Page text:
Gas Pump Inspectors Work To Ensure Customers Get What They Pay For
Posted April 9, 2004
RALEIGH, N.C. — With gas prices soaring,
people want to know they are getting what they pay for. So, the North Carolina Department of Agriculture inspects gas pumps.
The state only has 23 people to check nearly 120,000 pumps. That's a big job for a small number of workers.
The tests are to ensure that when you buy a gallon, you get a gallon.
"I'd say if we go to 100 pumps, we might find one that's off," inspector Gerald Price said.
Winston Sutton supervises the state's gas pump inspections. His inspectors can only get to each station once every 15 months. But with gas prices soaring, they do all they can with what they have.
"It's a consumer issue that we're very sensitive to," Sutton said. "We want to help out wherever we can, especially when a commodity such as gasoline gets so expensive."
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Gas station owner Mac McDonald said it makes him nervous to see the inspection truck pull up to his station.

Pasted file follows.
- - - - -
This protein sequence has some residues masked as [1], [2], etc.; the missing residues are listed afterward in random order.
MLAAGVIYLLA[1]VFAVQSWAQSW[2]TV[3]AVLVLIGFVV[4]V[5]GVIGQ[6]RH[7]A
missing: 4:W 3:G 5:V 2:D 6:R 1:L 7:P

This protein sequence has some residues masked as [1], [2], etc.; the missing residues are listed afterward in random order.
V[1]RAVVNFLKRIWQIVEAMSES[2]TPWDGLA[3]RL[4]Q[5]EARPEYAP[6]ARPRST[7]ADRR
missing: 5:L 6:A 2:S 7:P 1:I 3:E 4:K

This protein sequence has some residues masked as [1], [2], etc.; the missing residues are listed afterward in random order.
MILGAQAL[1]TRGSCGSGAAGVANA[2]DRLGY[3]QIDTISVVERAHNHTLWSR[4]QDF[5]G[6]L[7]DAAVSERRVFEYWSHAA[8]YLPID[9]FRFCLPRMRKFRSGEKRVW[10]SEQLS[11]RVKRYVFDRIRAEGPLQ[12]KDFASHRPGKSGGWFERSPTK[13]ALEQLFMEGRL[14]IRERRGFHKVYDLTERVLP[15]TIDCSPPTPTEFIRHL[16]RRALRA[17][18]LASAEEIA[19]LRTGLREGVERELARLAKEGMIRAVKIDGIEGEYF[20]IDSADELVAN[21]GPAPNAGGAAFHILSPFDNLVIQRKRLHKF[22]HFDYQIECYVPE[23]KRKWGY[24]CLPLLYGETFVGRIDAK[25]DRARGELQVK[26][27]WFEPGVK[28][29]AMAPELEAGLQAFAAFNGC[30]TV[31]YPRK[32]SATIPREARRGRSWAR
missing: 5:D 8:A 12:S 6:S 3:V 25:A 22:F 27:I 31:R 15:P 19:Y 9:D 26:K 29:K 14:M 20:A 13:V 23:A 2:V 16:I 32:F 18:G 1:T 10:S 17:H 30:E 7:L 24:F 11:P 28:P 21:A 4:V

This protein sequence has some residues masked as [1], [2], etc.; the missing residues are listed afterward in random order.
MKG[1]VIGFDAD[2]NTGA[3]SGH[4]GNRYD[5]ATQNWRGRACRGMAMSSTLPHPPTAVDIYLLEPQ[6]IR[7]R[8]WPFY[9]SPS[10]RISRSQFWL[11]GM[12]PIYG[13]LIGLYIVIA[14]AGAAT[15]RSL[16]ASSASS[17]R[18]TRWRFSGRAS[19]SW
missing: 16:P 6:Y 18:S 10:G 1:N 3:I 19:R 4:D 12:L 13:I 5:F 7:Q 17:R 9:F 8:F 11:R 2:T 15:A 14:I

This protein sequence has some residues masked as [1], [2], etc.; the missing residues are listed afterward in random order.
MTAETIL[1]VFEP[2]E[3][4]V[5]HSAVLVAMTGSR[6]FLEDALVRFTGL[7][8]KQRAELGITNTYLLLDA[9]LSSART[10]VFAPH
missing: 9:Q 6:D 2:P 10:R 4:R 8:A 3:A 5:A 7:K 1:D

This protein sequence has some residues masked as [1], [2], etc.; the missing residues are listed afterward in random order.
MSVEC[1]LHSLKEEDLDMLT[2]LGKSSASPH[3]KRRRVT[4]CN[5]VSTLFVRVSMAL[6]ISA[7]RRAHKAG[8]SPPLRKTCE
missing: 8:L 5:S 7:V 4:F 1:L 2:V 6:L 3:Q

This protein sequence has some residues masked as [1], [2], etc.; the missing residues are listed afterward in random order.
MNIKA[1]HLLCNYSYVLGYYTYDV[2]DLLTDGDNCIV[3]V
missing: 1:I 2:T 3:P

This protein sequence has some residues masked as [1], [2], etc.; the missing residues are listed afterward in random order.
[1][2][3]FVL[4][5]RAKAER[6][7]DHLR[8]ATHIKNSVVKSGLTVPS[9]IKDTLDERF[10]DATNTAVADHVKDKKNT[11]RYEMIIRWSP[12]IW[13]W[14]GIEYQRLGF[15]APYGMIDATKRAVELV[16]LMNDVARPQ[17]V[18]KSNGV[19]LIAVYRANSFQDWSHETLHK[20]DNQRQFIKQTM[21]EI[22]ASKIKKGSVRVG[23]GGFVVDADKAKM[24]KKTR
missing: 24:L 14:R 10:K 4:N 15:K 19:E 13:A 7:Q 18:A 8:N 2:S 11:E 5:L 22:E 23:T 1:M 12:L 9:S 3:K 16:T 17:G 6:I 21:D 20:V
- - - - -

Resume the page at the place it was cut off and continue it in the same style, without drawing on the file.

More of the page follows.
"Absolutely," he said. "Not glad to see 'em.
"Not only could I be giving away too little, I could be giving away too much gasoline. So, it's a check for me and for the customers."
In the rare cases when pumps are inaccurate, the error favors the customer 80 percent of the time.
Once they set the pumps accurately, inspectors seal the gauges with a metal band. If the band is broken, a station owner can be fined.
"At this point, with the gas prices going up so high, I'm glad that they're checking it," gas customer Molly Russell said. "It's not something I really thought about until we were dealing with this gas issue."